Synagogue of Innsbruck. Photo by Simon Legner – Wikipedia

The Jewish presence in Innsbruck dates back to at least the 13th century, but they settled here mainly from the beginning of the 17th century, during the reign of Duke Ferdinand II (1618-1623).

In this tolerant era, they participated in civic life. However, following his death, these rights and permissions were limited and most were expelled in the 18th century.

It was not until the constitution of 1867 that Jews settled in the city again, mainly from the liberal stream. A few hundred Jews lived in Innsbruck before the First World War. Very patriotic, a good number of them fell at the front.

Following the Anschluss and the Kristallnacht of  November 1938, Jewish-owned shops and houses were confiscated and destroyed and community leaders were murdered. More than 200 Jews from the region were victims of the Shoah.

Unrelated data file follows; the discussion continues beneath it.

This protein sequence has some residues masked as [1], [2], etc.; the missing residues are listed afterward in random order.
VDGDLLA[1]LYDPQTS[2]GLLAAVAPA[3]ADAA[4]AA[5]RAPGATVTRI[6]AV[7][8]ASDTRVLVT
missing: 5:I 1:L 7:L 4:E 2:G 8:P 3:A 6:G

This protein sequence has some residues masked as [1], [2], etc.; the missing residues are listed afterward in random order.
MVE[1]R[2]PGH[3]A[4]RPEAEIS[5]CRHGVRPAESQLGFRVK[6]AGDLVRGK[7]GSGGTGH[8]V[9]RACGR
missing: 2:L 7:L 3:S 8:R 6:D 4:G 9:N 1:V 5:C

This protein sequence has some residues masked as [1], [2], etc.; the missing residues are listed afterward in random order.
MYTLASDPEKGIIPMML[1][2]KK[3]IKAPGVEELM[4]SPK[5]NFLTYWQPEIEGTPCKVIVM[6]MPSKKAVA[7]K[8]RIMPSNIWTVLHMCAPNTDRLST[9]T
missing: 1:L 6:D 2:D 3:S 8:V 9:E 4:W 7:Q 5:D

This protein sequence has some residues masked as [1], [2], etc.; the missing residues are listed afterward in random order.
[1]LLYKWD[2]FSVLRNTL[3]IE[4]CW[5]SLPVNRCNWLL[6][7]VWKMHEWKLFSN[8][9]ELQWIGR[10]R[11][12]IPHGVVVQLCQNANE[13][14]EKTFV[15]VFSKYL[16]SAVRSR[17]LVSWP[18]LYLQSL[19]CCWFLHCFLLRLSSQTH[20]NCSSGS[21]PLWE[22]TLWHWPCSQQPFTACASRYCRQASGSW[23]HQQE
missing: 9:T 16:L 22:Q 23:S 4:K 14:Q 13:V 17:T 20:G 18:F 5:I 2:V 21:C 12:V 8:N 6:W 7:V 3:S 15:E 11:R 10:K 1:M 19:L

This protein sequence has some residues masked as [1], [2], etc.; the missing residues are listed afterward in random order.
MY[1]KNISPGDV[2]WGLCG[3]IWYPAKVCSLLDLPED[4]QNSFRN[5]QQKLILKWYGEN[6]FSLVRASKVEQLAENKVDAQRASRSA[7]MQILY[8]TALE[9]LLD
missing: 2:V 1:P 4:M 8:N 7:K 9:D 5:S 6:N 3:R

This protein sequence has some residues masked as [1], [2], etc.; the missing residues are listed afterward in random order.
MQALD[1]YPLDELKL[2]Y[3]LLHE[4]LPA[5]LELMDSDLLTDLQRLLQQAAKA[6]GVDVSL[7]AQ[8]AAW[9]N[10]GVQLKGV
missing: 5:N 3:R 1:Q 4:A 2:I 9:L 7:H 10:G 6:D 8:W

In the aftermath of the war, about 100 survivors recreated a Jewish community. A prayer hall was opened in Zollerstrasse in 1961. In 1988, to commemorate the 50th anniversary of the pogrom, a ceremony was held in the presence of Christian and Jewish religious authorities, including Bishop Reinhold Stecher and Chief Rabbi Paul Haim Eisenberg.

Community centre of Innsbruck. Photo by Mx Granger – Wikipedia

As a result, it was decided to build a new synagogue on the site of the old one. The foundation stone was laid in 1991 and the inauguration took place two years later. In 1997, a  menorah was placed on the Lanhausplatz to commemorate the victims of the Shoah.

There were only about 60 Jews at the turn of the 21st century. The Jewish community centre, located in the  synagogue building, also has a library and a hall for events. In 2019 the community published a book about Jewish life in Innsbruck, written by Niko Hofinger, Sonja Prieth and Esther Pirchner.

The  Jewish cemetery is located within the western city cemetery. They have been buried there since 1864.

Sources : Encyclopaedia Judaica,

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